The Ulster History Circle is a small voluntary not for profit organisation that places commemorative plaques in public places in towns and villages all over the Province in commemoration of men and women who have contributed to its culture, industry and history.

Blue Plaque for Dr. Raphael Ernest Grail Armattoe

From left: Carol O’Doherty, Alfred Abolarin, Philippa Robinson, Mark Durkan MP, Mayor Kevin Campbell, Simon Adeyinka, Sean Nolan, Stanley Armattoe, Esperanca Morier-Genoud, Garvan O’Doherty

 

 

 

Dr. Raphael Ernest Grail Armattoe

Dr Armattoe comes from the Ayivor family lineage (clan). The grand father was Chief Baku Ayivor II of Denu and the father, Glikpo ‘Armattoe’ Ayivor, an industrialist. Denu is part and parcel of Ghana. Dr Armattoe campaigned for Trans -Volta Togoland (TRUST TERRITORY) to be part of Togo but in a plebiscite in1956 they decided to be part of Ghana after he had long died.
Dr Armattoe was educated at Mfantsipim Secondary School with K.A. Busia, who became the prime Minister of Ghana in 1969. He was a member of the Ghana Congress Party, then headed by Justice Nii Amaa Ollennu and had people like Busia and Tawia Adamafio as members.

Raphael Ernest Grail Armattoe was born in August 1913 to a prominent family of the Ewe people in Denu , West Africa. He came to Europe at the age of 17 to continue his education. He studied in Germany, France and Britain; coming to Northern Ireland shortly after receiving a medical qualification in Edinburgh in 1938.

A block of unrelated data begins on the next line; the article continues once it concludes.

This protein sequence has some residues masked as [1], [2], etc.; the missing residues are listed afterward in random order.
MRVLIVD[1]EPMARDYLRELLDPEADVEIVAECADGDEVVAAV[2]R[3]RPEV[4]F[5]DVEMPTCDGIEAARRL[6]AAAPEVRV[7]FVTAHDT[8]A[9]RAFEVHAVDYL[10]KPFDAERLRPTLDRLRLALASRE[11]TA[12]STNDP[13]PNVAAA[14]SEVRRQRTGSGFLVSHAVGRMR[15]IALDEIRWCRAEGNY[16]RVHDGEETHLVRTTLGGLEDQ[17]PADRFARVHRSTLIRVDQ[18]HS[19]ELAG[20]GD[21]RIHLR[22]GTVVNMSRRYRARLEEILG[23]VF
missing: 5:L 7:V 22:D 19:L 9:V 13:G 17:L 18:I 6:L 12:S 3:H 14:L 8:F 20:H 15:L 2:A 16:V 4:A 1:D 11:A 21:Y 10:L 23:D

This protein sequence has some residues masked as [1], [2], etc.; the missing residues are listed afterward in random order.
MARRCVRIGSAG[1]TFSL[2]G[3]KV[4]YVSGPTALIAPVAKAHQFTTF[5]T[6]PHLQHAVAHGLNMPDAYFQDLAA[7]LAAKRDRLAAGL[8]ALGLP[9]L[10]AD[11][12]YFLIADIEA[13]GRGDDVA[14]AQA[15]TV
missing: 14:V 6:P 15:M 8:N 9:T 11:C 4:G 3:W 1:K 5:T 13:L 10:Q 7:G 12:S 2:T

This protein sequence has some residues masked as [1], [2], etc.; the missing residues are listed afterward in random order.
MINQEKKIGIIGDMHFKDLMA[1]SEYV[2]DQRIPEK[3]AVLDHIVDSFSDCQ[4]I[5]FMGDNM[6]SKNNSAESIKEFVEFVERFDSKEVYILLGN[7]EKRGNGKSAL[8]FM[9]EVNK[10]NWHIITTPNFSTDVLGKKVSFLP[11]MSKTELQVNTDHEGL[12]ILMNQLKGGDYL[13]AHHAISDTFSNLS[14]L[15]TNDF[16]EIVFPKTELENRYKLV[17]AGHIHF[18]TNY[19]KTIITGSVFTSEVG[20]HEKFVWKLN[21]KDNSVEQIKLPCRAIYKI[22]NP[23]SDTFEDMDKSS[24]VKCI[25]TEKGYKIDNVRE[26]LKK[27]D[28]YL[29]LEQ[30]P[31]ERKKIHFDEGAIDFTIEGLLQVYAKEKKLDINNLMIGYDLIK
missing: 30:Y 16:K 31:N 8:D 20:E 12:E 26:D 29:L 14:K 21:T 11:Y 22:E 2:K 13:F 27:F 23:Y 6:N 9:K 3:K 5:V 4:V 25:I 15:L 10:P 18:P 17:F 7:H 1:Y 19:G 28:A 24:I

Besides practicing medicine in Derry, Raphael Armattoe made a unique contribution to the intellectual life of the city He gave talks on a variety of subjects, mainly medical and anthropological, to diverse groups such as the Great James? Street Women?s Guild, the Amateur Radio Club and the St John?s Ambulance Society. The doctor wrote articles for the Londonderry Sentinel as well as for academic journals such as Man, Nature and African Affairs.
From his base at Northland Rd, Armattoe wrote a book on The Golden Age Of West African Civilization (published in 1946) and issued numerous pamphlets. He also found time to give lectures and make presentations in Dublin and London and further afield. He spoke at the 1945 Pan-African Congress in Manchester, England and the Scientific and Cultural Conference for World Peace in New York in 1949. At both of these major conferences, Dr Armattoe called for independence of the African colonies.
It is a sign of the esteem in which Armattoe was held, that members of both Stormont and D?il Eireann as well as three Westminster Members of Parliament nominated the doctor for the Nobel Peace Prize in 1949.
In 1948 Dr. Armattoe received a grant from the Wenner Gren Foundation for anthropology research. The grant allowed him to return to West Africa for the first time in eighteen years. He returned to Derry half a year later to write up his reports. Most of the papers published as a result of this research trip were studies of Ewe physical anthropology, especially charting the distribution of blood groups, a field of study that was just emerging at the time. Armattoe also brought many botanical specimens back to Ireland with him, intending to study their curative properties.
Towards the end of 1950 Armattoe and his family settled in Kumasi, in what is now Ghana, where he set up a medical clinic and research centre. He now embarked on new adventures in poetry and politics. His two books of poetry, Between The Forest And The Sea and Deep Down In The Black Man?s Mind, are of continuing interest to students of African literature.